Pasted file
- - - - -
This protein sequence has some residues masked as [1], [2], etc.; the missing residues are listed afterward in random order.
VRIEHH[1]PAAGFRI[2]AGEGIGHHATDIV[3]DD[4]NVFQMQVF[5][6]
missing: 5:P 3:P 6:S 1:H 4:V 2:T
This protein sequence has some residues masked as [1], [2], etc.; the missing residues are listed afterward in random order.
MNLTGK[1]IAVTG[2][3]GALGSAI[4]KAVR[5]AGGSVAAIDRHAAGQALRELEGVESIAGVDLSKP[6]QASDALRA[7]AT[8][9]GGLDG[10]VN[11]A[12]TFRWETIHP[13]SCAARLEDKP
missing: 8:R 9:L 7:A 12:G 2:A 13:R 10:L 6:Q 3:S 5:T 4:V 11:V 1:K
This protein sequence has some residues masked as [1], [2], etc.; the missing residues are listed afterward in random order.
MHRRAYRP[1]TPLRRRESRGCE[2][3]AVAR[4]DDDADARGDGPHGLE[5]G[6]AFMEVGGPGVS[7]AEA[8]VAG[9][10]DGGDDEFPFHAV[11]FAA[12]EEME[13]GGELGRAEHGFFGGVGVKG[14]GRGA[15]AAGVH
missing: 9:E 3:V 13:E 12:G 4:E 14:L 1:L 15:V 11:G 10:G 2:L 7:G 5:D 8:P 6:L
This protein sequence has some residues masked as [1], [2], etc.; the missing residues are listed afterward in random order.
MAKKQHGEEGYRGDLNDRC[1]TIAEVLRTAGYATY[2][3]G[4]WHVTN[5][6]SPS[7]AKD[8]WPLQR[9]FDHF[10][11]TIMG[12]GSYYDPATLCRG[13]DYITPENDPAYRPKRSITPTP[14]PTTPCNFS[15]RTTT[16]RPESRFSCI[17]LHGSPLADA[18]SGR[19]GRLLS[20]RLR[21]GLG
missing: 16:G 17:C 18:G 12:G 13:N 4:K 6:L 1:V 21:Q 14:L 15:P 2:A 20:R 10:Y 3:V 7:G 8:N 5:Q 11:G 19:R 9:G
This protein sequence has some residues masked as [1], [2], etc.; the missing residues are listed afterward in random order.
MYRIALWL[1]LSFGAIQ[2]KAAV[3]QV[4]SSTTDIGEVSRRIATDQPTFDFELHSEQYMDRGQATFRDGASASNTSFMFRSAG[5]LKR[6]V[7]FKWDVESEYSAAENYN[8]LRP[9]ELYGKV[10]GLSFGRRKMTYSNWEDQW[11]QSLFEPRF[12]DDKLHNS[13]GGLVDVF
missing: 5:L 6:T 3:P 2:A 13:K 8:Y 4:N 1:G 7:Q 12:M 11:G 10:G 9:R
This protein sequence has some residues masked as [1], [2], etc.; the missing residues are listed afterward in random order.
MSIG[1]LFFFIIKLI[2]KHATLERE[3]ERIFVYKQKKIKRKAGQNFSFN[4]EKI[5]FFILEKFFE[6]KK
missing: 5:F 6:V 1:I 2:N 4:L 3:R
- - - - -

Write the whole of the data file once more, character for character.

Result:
This protein sequence has some residues masked as [1], [2], etc.; the missing residues are listed afterward in random order.
VRIEHH[1]PAAGFRI[2]AGEGIGHHATDIV[3]DD[4]NVFQMQVF[5][6]
missing: 5:P 3:P 6:S 1:H 4:V 2:T
This protein sequence has some residues masked as [1], [2], etc.; the missing residues are listed afterward in random order.
MNLTGK[1]IAVTG[2][3]GALGSAI[4]KAVR[5]AGGSVAAIDRHAAGQALRELEGVESIAGVDLSKP[6]QASDALRA[7]AT[8][9]GGLDG[10]VN[11]A[12]TFRWETIHP[13]SCAARLEDKP
missing: 8:R 9:L 7:A 12:G 2:A 13:R 10:L 6:Q 3:S 5:T 4:V 11:V 1:K
This protein sequence has some residues masked as [1], [2], etc.; the missing residues are listed afterward in random order.
MHRRAYRP[1]TPLRRRESRGCE[2][3]AVAR[4]DDDADARGDGPHGLE[5]G[6]AFMEVGGPGVS[7]AEA[8]VAG[9][10]DGGDDEFPFHAV[11]FAA[12]EEME[13]GGELGRAEHGFFGGVGVKG[14]GRGA[15]AAGVH
missing: 9:E 3:V 13:E 12:G 4:E 14:L 1:L 15:V 11:G 10:G 2:L 7:G 5:D 8:P 6:L
This protein sequence has some residues masked as [1], [2], etc.; the missing residues are listed afterward in random order.
MAKKQHGEEGYRGDLNDRC[1]TIAEVLRTAGYATY[2][3]G[4]WHVTN[5][6]SPS[7]AKD[8]WPLQR[9]FDHF[10][11]TIMG[12]GSYYDPATLCRG[13]DYITPENDPAYRPKRSITPTP[14]PTTPCNFS[15]RTTT[16]RPESRFSCI[17]LHGSPLADA[18]SGR[19]GRLLS[20]RLR[21]GLG
missing: 16:G 17:C 18:G 12:G 13:N 4:K 6:L 1:V 21:Q 14:L 15:P 2:A 20:R 10:Y 3:V 7:G 8:N 5:Q 11:G 19:R 9:G
This protein sequence has some residues masked as [1], [2], etc.; the missing residues are listed afterward in random order.
MYRIALWL[1]LSFGAIQ[2]KAAV[3]QV[4]SSTTDIGEVSRRIATDQPTFDFELHSEQYMDRGQATFRDGASASNTSFMFRSAG[5]LKR[6]V[7]FKWDVESEYSAAENYN[8]LRP[9]ELYGKV[10]GLSFGRRKMTYSNWEDQW[11]QSLFEPRF[12]DDKLHNS[13]GGLVDVF
missing: 5:L 6:T 3:P 2:A 13:K 8:Y 4:N 1:G 7:Q 12:M 11:G 10:G 9:R
This protein sequence has some residues masked as [1], [2], etc.; the missing residues are listed afterward in random order.
MSIG[1]LFFFIIKLI[2]KHATLERE[3]ERIFVYKQKKIKRKAGQNFSFN[4]EKI[5]FFILEKFFE[6]KK
missing: 5:F 6:V 1:I 2:N 4:L 3:R